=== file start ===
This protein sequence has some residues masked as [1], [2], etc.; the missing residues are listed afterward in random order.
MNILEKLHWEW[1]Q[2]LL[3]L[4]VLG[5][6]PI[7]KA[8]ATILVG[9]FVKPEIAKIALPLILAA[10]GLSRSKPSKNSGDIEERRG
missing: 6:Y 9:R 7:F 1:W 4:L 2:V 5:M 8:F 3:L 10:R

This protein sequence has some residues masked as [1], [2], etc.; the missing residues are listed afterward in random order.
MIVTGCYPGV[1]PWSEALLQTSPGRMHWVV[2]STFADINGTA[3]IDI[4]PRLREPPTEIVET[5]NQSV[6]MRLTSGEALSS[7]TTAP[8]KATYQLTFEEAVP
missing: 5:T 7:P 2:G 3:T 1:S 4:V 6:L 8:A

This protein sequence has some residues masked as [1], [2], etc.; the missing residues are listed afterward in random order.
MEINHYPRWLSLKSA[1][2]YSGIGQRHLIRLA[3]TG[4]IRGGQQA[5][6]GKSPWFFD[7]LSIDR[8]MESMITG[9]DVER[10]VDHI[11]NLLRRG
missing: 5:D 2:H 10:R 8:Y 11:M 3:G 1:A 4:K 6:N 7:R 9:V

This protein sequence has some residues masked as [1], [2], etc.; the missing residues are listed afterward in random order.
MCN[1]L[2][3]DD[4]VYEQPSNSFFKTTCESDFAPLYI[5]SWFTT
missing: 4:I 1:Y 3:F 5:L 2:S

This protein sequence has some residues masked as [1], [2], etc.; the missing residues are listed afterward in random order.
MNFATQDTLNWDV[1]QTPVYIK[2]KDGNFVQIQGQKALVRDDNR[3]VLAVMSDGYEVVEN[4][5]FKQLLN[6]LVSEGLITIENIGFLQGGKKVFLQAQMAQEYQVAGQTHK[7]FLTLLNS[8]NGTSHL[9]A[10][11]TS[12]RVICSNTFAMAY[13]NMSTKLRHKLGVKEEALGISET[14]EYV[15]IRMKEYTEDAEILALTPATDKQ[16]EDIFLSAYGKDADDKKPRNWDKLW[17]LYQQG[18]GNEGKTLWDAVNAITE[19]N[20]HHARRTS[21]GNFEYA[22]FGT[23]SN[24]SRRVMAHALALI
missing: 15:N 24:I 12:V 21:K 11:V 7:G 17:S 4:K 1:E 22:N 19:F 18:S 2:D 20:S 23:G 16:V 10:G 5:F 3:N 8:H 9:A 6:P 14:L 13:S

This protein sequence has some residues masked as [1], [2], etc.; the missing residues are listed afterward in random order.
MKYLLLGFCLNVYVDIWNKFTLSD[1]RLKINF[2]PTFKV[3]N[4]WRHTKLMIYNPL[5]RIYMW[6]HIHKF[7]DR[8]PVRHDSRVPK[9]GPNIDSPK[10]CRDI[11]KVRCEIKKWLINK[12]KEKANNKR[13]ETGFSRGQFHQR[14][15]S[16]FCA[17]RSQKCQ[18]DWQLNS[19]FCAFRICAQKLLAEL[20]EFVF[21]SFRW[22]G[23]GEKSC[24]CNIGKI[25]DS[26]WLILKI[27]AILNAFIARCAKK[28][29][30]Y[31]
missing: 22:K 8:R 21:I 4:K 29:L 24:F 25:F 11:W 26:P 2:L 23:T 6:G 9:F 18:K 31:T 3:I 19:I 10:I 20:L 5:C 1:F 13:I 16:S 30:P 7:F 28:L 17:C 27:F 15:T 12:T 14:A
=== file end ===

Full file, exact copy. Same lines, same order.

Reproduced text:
This protein sequence has some residues masked as [1], [2], etc.; the missing residues are listed afterward in random order.
MNILEKLHWEW[1]Q[2]LL[3]L[4]VLG[5][6]PI[7]KA[8]ATILVG[9]FVKPEIAKIALPLILAA[10]GLSRSKPSKNSGDIEERRG
missing: 6:Y 9:R 7:F 1:W 4:L 2:V 5:M 8:F 3:L 10:R

This protein sequence has some residues masked as [1], [2], etc.; the missing residues are listed afterward in random order.
MIVTGCYPGV[1]PWSEALLQTSPGRMHWVV[2]STFADINGTA[3]IDI[4]PRLREPPTEIVET[5]NQSV[6]MRLTSGEALSS[7]TTAP[8]KATYQLTFEEAVP
missing: 5:T 7:P 2:G 3:T 1:S 4:V 6:L 8:A

This protein sequence has some residues masked as [1], [2], etc.; the missing residues are listed afterward in random order.
MEINHYPRWLSLKSA[1][2]YSGIGQRHLIRLA[3]TG[4]IRGGQQA[5][6]GKSPWFFD[7]LSIDR[8]MESMITG[9]DVER[10]VDHI[11]NLLRRG
missing: 5:D 2:H 10:R 8:Y 11:M 3:G 1:A 4:K 6:N 7:R 9:V

This protein sequence has some residues masked as [1], [2], etc.; the missing residues are listed afterward in random order.
MCN[1]L[2][3]DD[4]VYEQPSNSFFKTTCESDFAPLYI[5]SWFTT
missing: 4:I 1:Y 3:F 5:L 2:S

This protein sequence has some residues masked as [1], [2], etc.; the missing residues are listed afterward in random order.
MNFATQDTLNWDV[1]QTPVYIK[2]KDGNFVQIQGQKALVRDDNR[3]VLAVMSDGYEVVEN[4][5]FKQLLN[6]LVSEGLITIENIGFLQGGKKVFLQAQMAQEYQVAGQTHK[7]FLTLLNS[8]NGTSHL[9]A[10][11]TS[12]RVICSNTFAMAY[13]NMSTKLRHKLGVKEEALGISET[14]EYV[15]IRMKEYTEDAEILALTPATDKQ[16]EDIFLSAYGKDADDKKPRNWDKLW[17]LYQQG[18]GNEGKTLWDAVNAITE[19]N[20]HHARRTS[21]GNFEYA[22]FGT[23]SN[24]SRRVMAHALALI
missing: 15:N 24:I 12:V 21:K 11:V 7:G 17:S 4:K 1:E 22:N 19:F 18:S 2:D 20:S 23:G 16:V 10:G 5:F 3:N 8:H 9:A 6:P 14:L 13:S

This protein sequence has some residues masked as [1], [2], etc.; the missing residues are listed afterward in random order.
MKYLLLGFCLNVYVDIWNKFTLSD[1]RLKINF[2]PTFKV[3]N[4]WRHTKLMIYNPL[5]RIYMW[6]HIHKF[7]DR[8]PVRHDSRVPK[9]GPNIDSPK[10]CRDI[11]KVRCEIKKWLINK[12]KEKANNKR[13]ETGFSRGQFHQR[14][15]S[16]FCA[17]RSQKCQ[18]DWQLNS[19]FCAFRICAQKLLAEL[20]EFVF[21]SFRW[22]G[23]GEKSC[24]CNIGKI[25]DS[26]WLILKI[27]AILNAFIARCAKK[28][29][30]Y[31]
missing: 22:K 8:R 21:I 4:K 29:L 24:F 25:F 11:W 26:P 2:L 23:T 6:G 9:F 18:K 31:T 3:I 19:I 10:I 20:L 5:C 1:F 13:I 16:S 30:P 7:F 28:L 17:C 27:F 15:T 12:T 14:A